Getting It Together: Using your team strengths in this specialized learning activity
As a result of participating in this activity, learners will:
- Assemble a specified shape using plastic puzzle pieces.
- Combine team members’ knowledge to accomplish a task.
- Organize their collective efforts to assure that all team members complete a given task within a specific time frame.
- Assemble students into teams of 5-6 using some method to ensure diversity/interprofessionalism on each team. Each team is to complete two tasks in sequence to complete this activity.
- The team is seated around a table that provides relatively the same access to the center for all team members. Randomly piled in the center of the table are the pieces to multiple tangrams in a variety of colors (the number to be determined by the number of players on the team.) Provide enough pieces so that each person can complete the puzzle in one solid color. Add approximately 25% more random pieces into the pile and mix thoroughly. This game is played in silence, so team members may not speak.
- The first task of the team is to have each team member complete a square in front of them using exactly seven pieces (two large triangles, two small triangles, one medium triangle, one square, and one non-square parallelogram) from the pile. Once team members are done, they are to raise their hands until all team members have completed the task.
- Once all team members have completed a square, add the directive that puzzles must be solved such that each separate square is composed of pieces of a uniform color. Players may exchange or share pieces or may draw from the center pile but again may not speak. Allow only forty-five seconds to complete the second part of the task.
Tangram puzzles can be inexpensively acquired in bulk through national retailers. We have had excellent success with puzzles made from plastic, which we have found to be durable.
EquipmentMinimal Equipment - Plastic tangram puzzle pieces
Sometimes resources on a team are tangible, such as having enough pieces for everyone to complete the puzzle. Other times, the resources are embedded in the skills of the members, who can provide additional assistance when a team member struggles or falters.
- What went well?
- How did you and your team use all of the resources available to them in this task? Did that include the skills or expertise of people around the table.
- With the inability to speak as a barrier, how did team members communicate that they needed extra help, specific pieces, etc. How did you overcome this challenge?
In team-based healthcare, we must quickly assess the resources needed and available to treat a patient.
- Give examples of the kinds of resources that might be needed in a trauma bay during a crisis. Include both tangible and intangible ones.
- How can healthcare teams overcome resources shortages, including in the absence of certain professions or team members?
IPEC CompetencyVE 4
CC 1, 4, 5 & 7
TT 5 & 11
In this task, even though the team accomplished the first phase, a second set of requirements required they re-engage. In some instances, it may occur that two people are seeking out the same color and shape at the same time, and a team member must determine who will receive it.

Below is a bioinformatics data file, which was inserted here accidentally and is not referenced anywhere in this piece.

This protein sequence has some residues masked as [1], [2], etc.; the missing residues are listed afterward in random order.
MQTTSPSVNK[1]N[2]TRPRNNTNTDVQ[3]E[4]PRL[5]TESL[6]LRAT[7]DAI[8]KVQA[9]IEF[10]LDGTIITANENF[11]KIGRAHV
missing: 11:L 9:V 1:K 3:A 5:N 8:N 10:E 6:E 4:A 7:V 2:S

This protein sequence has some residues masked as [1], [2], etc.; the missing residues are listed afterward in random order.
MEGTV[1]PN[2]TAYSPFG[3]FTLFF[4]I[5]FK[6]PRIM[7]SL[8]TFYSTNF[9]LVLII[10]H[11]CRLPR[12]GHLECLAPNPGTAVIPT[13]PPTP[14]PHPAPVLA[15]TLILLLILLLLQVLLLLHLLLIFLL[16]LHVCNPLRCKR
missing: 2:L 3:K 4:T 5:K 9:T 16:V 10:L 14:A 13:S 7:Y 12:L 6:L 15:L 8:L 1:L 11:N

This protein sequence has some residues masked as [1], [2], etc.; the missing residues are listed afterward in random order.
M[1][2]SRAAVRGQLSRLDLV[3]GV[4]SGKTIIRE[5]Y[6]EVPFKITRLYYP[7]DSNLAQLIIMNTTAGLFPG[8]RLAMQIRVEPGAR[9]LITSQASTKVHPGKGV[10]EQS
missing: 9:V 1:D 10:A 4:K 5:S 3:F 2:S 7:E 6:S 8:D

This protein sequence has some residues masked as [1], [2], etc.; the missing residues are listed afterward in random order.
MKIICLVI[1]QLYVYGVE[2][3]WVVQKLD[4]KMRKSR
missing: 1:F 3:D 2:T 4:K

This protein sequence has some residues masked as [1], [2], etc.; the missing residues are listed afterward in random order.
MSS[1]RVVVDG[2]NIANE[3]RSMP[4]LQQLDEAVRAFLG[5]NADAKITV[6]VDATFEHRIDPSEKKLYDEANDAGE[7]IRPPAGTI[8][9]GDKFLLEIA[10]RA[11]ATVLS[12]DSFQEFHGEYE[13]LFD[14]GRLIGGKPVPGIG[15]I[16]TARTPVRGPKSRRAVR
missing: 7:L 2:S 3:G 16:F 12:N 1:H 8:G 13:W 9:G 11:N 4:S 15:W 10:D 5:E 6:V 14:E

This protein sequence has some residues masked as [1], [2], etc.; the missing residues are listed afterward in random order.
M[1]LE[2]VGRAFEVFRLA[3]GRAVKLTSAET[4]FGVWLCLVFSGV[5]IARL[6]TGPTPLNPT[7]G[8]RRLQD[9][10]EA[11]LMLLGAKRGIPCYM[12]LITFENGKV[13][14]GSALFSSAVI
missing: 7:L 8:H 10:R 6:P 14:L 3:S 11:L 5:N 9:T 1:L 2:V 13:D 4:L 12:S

- How is the distribution of resources determined on a team, particularly in light of the concept of situational leadership?
- Considering the concept of leadership, how would you describe the leadership you experienced on this team? Was the structure of the team hierarchical in this instance?
- How would you predict outcomes resulting from two different styles of leadership (such as hierarchy versus heterarchy or holacracy?)
- Confronted with the multiple needs of patients presenting with similar acuity at the same time, how do we make determinations about the deployment of resources?
- What reactions would you anticipate from the patient who does not receive resources, given the immediacy of their experience of pain, distress, anxiety, etc.
- How does provider fatigue, stress, etc. affect their relationships with needy patients?
IPEC CompetencyVE 4, 7 & 8
RR 2, 5 & 6
CC 1, 4-7
TT 8, 9 & 11
In this exercise, teams only succeeded by assuring that all team members had the needed resources at the appropriate time. For the team to complete the project(s), team members may have been enrolled to silently assist other team members, which requires situation monitoring and anticipation skills.
- Effective team members may need to choose to meet their own needs or those of others, depending on the progress the team is making overall. By what measure do you personally determine when and if you are going to help others?
- Is #1 something that can be taught? Can it reasonably be an expectation of team members?
- How would you compensate for team member who is in need but is not getting appropriate support from others?
When healthcare teams fail to operate optimally, they expose their patients to additional and unnecessary potential harm.
- What is the role of the healthcare team member to monitor others (including in different professions) as they work?
- How does (if at all) the consequence of patient harm influence your willingness to speak up to other team members who are not functioning with the interest of the patient or team outcomes first?
IPEC CompetencyVE 7
RR 2 & 3
CC 1, 4-7
TT 5, 7, 8 & 11
SummarySimple tasks for some are more complex for others. In this game for serious learning, team members are all tasked to complete the same puzzle. In the second half, however, they must collaborate to finish as a team within a short time limit!
For more information about how to utilize games, low-fidelity simulation, and interactive learning to teach concepts of teamwork and collaboration, contact Better.Teams@rosalindfranklin.edu